So much has been written about Google Authorship in the last week compared to the time this was introduced in June 2011. Had this been the frequency of “authorship posts” before Aug 2014, Google Authorship would not be dead afterall.
It is official – Google Authorship no longer exists.
John Muller’s Offical post on Google Plus
I will be coming back to this statement in a while, so hang on to that thought and read ahead
What makes one an Author?
All of us write, but does that qualify each one of us as an “Author”? Guess not. We write for different reasons. But “To Write” is the only reason for Authors to write for, while the rest of us write for the sake of keeping up with social norms.
Authors invest time, effort, memory & wisdom of the experience gained over the years to come up with a truly original piece of writing, a.k.a “content”. Every content he/she creates is an extension of self, and hence so much dear. So, it is only understandable that due credit reaches the author. Monetary benefits apart, the credit an author looks for is being recognised for his/her work.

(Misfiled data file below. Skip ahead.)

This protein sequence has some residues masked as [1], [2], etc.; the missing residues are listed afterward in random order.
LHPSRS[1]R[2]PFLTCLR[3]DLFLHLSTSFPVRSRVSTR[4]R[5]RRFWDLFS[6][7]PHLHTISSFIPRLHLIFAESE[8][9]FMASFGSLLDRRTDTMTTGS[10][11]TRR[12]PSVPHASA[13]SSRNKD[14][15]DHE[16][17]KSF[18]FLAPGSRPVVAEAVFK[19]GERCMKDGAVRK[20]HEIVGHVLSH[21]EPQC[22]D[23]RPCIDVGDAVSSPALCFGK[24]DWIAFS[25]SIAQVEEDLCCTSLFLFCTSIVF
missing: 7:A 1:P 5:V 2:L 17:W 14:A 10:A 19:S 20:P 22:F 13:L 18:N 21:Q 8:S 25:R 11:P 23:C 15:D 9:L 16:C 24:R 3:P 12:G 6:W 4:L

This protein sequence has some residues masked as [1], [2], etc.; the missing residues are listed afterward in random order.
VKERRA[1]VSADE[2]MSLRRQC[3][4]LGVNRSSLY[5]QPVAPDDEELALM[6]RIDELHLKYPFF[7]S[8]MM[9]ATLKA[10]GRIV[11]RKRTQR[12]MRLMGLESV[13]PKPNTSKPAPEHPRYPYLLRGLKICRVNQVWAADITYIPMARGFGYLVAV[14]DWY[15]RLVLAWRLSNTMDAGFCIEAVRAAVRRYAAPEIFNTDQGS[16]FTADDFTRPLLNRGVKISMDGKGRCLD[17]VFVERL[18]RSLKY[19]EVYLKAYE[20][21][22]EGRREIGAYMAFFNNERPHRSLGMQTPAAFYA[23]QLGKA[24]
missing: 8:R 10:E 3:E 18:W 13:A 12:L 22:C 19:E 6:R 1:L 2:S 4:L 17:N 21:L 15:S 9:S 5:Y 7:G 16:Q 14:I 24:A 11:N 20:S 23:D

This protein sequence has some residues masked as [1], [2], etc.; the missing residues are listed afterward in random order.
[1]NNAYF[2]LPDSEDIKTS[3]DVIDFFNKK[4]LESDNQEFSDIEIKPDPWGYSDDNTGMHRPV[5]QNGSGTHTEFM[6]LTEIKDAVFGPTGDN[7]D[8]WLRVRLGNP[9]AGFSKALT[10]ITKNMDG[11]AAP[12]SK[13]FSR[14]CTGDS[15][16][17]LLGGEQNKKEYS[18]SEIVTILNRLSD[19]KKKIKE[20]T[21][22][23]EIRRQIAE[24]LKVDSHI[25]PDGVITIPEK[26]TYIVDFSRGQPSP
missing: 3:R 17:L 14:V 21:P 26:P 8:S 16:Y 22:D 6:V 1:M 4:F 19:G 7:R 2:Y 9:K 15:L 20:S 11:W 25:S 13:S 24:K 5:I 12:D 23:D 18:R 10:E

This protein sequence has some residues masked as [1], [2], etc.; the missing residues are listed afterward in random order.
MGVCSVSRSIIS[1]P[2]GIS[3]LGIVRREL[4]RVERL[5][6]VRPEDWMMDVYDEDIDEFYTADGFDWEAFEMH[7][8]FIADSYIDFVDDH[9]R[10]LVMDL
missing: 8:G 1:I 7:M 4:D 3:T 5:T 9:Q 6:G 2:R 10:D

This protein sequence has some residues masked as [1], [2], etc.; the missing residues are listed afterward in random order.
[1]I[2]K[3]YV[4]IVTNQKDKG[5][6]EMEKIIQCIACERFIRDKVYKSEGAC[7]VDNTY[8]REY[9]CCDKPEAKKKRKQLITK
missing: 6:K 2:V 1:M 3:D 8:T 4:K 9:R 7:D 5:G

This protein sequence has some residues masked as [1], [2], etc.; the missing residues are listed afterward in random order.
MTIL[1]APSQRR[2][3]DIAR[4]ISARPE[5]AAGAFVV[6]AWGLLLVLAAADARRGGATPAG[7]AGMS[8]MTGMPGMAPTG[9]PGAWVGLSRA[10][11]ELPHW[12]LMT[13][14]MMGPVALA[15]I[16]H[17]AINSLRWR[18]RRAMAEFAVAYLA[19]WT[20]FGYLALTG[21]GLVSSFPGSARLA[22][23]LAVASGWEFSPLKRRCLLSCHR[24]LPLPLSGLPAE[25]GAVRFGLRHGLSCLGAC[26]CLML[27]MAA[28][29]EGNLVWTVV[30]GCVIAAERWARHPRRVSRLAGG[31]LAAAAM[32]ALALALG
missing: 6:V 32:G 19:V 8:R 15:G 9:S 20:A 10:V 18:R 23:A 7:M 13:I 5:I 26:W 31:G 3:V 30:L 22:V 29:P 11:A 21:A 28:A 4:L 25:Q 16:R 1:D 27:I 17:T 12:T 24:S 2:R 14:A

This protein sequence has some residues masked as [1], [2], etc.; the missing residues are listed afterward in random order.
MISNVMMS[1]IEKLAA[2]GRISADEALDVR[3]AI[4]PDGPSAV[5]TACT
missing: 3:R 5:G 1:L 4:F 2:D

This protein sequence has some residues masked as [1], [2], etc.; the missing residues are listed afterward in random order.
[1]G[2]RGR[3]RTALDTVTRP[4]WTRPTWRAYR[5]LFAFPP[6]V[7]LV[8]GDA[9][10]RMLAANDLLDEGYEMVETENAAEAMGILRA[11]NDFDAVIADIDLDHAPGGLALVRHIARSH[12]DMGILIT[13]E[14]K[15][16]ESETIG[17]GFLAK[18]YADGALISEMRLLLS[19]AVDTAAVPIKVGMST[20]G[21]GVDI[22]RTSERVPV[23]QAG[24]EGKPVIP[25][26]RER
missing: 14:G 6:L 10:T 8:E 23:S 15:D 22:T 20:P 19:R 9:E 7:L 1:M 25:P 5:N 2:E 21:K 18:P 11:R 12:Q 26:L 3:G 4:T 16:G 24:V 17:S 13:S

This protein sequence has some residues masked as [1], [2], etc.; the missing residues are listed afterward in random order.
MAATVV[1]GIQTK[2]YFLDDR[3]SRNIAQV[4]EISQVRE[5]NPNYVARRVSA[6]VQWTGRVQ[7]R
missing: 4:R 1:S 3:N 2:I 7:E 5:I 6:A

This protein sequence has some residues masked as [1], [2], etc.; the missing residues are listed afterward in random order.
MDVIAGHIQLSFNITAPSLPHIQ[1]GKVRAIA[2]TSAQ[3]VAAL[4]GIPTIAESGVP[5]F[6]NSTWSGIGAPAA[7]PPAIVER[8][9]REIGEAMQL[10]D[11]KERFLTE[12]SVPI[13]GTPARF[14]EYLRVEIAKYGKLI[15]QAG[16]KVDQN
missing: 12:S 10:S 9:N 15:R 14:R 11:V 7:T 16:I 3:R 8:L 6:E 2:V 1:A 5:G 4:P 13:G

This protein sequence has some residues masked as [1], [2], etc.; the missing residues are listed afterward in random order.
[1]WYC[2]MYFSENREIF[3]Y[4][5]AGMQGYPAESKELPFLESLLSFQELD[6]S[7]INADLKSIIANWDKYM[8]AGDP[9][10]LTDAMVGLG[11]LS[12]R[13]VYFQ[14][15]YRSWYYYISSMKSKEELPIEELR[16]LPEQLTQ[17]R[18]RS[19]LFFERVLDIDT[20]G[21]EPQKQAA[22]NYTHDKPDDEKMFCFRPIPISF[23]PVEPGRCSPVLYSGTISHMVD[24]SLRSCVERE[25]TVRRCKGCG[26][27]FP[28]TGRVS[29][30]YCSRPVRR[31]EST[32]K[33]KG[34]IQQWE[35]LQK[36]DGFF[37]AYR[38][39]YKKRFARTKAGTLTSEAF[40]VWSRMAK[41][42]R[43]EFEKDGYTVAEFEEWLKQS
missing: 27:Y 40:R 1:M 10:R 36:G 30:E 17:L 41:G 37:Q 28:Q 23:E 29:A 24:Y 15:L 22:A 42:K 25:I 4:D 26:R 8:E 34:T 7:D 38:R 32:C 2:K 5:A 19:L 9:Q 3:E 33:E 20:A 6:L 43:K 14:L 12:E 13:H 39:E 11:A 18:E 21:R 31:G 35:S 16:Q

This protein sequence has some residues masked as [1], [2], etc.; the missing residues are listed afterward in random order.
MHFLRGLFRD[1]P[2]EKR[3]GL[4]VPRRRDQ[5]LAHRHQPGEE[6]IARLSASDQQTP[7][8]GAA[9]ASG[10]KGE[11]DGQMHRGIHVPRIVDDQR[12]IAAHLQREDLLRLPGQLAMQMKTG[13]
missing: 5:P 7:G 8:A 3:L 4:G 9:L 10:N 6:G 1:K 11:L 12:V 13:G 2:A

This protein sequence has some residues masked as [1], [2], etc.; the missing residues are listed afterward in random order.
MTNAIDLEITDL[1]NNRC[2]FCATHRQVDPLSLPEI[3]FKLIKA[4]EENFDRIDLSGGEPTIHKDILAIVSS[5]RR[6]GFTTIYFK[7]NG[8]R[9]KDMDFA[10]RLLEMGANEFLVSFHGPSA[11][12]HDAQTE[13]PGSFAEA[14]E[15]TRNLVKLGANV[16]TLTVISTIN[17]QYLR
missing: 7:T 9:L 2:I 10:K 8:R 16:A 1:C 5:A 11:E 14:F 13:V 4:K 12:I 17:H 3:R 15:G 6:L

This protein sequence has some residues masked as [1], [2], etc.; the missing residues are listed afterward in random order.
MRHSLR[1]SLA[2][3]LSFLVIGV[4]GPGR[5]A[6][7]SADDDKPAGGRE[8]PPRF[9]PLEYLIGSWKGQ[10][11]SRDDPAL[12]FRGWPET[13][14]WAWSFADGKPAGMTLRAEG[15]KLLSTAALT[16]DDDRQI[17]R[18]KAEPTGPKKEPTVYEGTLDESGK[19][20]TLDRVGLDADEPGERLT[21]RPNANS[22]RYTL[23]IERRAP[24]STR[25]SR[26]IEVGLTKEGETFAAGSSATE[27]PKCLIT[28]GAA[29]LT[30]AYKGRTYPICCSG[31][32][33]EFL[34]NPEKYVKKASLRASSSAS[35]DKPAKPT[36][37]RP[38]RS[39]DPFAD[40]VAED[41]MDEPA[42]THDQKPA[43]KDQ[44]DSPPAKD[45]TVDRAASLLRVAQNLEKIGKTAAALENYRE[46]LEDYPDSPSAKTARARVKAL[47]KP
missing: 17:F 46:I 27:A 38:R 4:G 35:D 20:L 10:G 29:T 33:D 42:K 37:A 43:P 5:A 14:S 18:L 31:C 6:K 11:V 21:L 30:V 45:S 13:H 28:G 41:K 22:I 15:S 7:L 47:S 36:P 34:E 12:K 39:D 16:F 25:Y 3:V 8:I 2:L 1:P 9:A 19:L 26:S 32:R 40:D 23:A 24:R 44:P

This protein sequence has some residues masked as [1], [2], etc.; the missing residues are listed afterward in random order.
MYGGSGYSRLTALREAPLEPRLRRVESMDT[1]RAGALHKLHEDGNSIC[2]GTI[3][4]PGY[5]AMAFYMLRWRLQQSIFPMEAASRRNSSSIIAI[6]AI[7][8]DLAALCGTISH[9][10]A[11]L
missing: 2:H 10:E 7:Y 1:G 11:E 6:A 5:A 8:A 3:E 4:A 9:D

- To see her work published (online / offline)
- To have her name associated with the published work (if she is not ghost-writing)
- Thanks to blogs, webzines, and other online publishing options, one is able to publish under their name.
- But that is not all, Status updates on Social media (FB, Twitter, Google+, Linkedin, Quora, the list is endless) is also associated with one’s identity. So technically, is the author of that content as well?
What is Authorship? Is it important?
Associating the identity of the person with content is authorship.
This is a good thing. One gets to claim his writings as his own. Plagiarisers & contents scrappers beware. But then, there are those who cheat and steal content with absolutely no shame whatsoever. So to combat such content piracy, authorship to a work is extremely important
Why did Google launch authorship?
Same reason as above. It is important. (at least, that is what they thought in the june of 2011)
It is important to associate content with its creator, so that when the content is retrieved via search results, the author gets her due credits by seeing her name alongside the title. Given the “visual appeal”, should the author have a photo associated with her profile that also showed up on search results.
How was it received by the online community?